The first rule of Your 33 Black Angels: Don't reveal any personal details. The second rule: There are no rules. Or is that the first rule? Either way, though neither is an actual rule, the psych-pop outfit takes the people out of the equation to concentrate on what is created, and does it in a non-hierarchical, all-ideas-are-welcome fashion, like some hippie, Borg-style collective. In a world of celebrity, where people are lauded and made wealthy and powerful for creating nothing, eliminating the person, the personal, and, most of all, the persona as best you can is a refreshing ideal. In the end, what's created is the only thing that basks in the glow of the spotlight.

"We're a little difficult in that we try not to reveal too much personal information," admits guitarist and singer Dan Rosato, almost apologetically. "The subject of the band and the music and the record is more important than any of our personal information."


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Full-Moon Fever Fuels Esperanza Spalding's 'Emily's D+Evolution'

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Photo by Holly Andres
Esperanza Spalding
The full moon approaches, and change is nigh for Esperanza Spalding.

"I may be a lunatic," she says, "because I definitely notice the difference before a full moon. I can't sleep and I get all jittery. I get all wargh-arghhhhhh!" This comes out as a big, long scream, more soulful than scary. (It's still a little scary.)

So it's no wonder that her newest project, "Emily's D+Evolution," was an inspiration of a nocturnal shade. "This idea of Emily came to me in the middle of the night," she continues, "right before my birthday, when there was a full moon. I saw these little vignettes playing out in my mind. The music sound[ed] nothing like what it does now, but I got about ten song ideas, right there and then."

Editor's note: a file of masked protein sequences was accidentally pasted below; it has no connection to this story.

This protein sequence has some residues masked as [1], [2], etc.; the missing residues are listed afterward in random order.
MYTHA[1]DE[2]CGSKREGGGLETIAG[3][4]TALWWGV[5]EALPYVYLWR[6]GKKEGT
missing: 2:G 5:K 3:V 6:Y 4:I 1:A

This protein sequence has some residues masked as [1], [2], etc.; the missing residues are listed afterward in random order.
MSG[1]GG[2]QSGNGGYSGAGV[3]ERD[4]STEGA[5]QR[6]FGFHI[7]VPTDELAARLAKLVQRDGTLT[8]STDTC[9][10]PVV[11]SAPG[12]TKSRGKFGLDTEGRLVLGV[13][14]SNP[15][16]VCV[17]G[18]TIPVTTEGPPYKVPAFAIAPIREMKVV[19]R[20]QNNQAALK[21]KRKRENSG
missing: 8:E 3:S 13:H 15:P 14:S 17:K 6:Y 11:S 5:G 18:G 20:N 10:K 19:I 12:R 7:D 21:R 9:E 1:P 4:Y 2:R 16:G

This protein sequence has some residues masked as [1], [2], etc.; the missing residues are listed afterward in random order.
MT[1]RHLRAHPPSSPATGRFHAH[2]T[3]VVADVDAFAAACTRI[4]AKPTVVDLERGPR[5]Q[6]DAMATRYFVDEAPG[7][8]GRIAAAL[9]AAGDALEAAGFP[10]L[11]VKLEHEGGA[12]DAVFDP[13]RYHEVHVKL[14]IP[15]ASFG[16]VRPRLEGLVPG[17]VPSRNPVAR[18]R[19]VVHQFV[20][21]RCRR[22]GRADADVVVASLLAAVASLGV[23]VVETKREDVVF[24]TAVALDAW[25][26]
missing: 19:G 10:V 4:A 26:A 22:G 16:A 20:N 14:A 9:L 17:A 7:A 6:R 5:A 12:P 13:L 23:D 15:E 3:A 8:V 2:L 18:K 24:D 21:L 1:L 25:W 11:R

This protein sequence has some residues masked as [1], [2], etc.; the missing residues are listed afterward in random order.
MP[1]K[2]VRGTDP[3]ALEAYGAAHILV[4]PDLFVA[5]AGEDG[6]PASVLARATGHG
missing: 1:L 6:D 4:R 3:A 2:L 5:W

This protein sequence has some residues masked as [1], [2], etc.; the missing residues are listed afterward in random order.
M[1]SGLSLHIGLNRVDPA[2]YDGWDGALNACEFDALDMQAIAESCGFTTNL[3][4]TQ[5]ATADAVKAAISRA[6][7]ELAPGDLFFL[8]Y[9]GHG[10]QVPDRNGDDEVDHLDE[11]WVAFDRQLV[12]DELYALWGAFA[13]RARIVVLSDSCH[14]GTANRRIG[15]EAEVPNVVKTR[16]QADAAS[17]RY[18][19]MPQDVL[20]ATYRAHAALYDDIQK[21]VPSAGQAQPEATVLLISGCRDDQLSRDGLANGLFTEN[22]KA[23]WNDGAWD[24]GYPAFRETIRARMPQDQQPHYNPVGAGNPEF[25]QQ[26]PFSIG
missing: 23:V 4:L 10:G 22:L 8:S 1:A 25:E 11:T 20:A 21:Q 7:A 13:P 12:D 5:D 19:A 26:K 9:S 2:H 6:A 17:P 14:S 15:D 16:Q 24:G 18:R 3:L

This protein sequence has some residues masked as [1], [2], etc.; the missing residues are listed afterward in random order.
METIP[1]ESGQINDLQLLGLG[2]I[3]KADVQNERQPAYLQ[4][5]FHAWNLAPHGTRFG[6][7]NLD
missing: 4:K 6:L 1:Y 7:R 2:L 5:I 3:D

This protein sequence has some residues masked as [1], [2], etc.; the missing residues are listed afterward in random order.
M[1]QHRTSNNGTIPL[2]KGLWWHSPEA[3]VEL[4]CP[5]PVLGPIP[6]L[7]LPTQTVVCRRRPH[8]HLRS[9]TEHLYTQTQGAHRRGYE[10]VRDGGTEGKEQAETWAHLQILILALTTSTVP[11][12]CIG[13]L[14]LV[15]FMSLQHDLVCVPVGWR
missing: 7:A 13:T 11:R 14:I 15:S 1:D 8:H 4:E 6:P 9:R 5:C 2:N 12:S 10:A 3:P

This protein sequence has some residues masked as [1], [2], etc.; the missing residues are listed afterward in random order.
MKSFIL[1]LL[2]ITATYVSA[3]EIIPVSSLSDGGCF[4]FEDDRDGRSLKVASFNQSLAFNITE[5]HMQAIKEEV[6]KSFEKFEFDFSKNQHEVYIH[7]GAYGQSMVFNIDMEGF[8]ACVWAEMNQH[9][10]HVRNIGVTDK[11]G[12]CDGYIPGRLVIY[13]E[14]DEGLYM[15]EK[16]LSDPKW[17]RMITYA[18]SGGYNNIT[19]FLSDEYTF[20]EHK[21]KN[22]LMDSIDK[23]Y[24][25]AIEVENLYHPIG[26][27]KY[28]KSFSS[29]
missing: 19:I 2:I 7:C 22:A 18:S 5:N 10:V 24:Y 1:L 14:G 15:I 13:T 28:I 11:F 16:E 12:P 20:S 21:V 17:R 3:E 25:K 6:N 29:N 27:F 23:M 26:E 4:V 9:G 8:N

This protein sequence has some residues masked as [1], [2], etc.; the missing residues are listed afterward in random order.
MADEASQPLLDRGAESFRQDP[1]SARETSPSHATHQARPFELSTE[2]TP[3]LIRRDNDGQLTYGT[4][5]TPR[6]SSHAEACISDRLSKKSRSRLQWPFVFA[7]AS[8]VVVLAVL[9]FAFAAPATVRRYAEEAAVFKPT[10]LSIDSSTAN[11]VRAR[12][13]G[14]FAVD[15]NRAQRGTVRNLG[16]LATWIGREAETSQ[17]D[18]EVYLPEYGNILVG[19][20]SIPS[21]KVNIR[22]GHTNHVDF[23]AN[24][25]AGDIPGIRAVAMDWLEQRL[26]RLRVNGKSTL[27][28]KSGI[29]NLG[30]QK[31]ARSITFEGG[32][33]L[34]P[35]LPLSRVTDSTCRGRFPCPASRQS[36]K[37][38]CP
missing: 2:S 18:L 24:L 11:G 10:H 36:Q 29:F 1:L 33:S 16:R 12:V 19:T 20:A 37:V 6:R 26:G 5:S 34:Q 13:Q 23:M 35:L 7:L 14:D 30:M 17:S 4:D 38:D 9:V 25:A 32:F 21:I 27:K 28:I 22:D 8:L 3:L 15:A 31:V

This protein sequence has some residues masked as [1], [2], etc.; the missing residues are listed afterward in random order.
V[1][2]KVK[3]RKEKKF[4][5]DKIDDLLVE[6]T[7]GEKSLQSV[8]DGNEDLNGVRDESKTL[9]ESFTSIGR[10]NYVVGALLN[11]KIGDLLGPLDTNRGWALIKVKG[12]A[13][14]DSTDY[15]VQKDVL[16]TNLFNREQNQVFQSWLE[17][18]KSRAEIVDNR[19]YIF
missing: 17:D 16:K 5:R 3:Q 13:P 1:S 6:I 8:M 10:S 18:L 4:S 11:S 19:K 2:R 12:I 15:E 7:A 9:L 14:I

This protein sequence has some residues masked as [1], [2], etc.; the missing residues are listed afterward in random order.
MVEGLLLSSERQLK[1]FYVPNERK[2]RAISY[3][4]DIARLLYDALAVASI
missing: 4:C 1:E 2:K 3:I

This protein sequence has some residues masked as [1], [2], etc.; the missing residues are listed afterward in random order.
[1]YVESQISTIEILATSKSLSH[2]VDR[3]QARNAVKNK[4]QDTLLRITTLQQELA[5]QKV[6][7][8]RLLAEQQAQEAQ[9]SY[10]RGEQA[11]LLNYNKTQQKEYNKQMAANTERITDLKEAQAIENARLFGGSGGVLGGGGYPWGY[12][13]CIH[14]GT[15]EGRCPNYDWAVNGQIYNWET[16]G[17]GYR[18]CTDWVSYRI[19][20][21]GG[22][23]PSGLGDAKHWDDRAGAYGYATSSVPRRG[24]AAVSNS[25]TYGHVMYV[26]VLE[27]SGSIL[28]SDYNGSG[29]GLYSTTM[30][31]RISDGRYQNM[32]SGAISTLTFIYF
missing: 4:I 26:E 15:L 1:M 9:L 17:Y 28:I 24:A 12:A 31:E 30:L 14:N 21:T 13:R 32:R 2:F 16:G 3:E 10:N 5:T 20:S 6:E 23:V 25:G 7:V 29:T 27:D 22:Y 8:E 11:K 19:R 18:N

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Jessica Hopper Compiles Greatest Hits for Her First Collection of Rock Criticism

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Photo by David Sampson
Jessica Hopper
In the opening pages of The First Collection of Criticism by a Living Female Rock Critic, out May 12, the prolific music journalist and editor (and former Village Voice advice columnist) Jessica Hopper dedicates her book to "those that came before," "those that should have been first, and all the ones that will come after." Already in its third printing, Hopper's debut collection is a well-curated compilation of essays spanning the chronology of her career.

Memorable moments include Hopper's critique of the "myopic songs that don't consider the world beyond boy bodies, their broken hearts, or vans," in "Emo: Where the Girls Aren't." "Us girls deserve more than one song," she writes. "We deserve better songs than any boy will ever write about us." Readers will also find an oral history of Hole's seminal album Live Through This, an in-depth deconstruction of Lana Del Rey, and a confession of adolescent poserdom, in addition to an array of reviews, profiles, and critiques that will make you reconsider the way you listen to, think, and talk about music.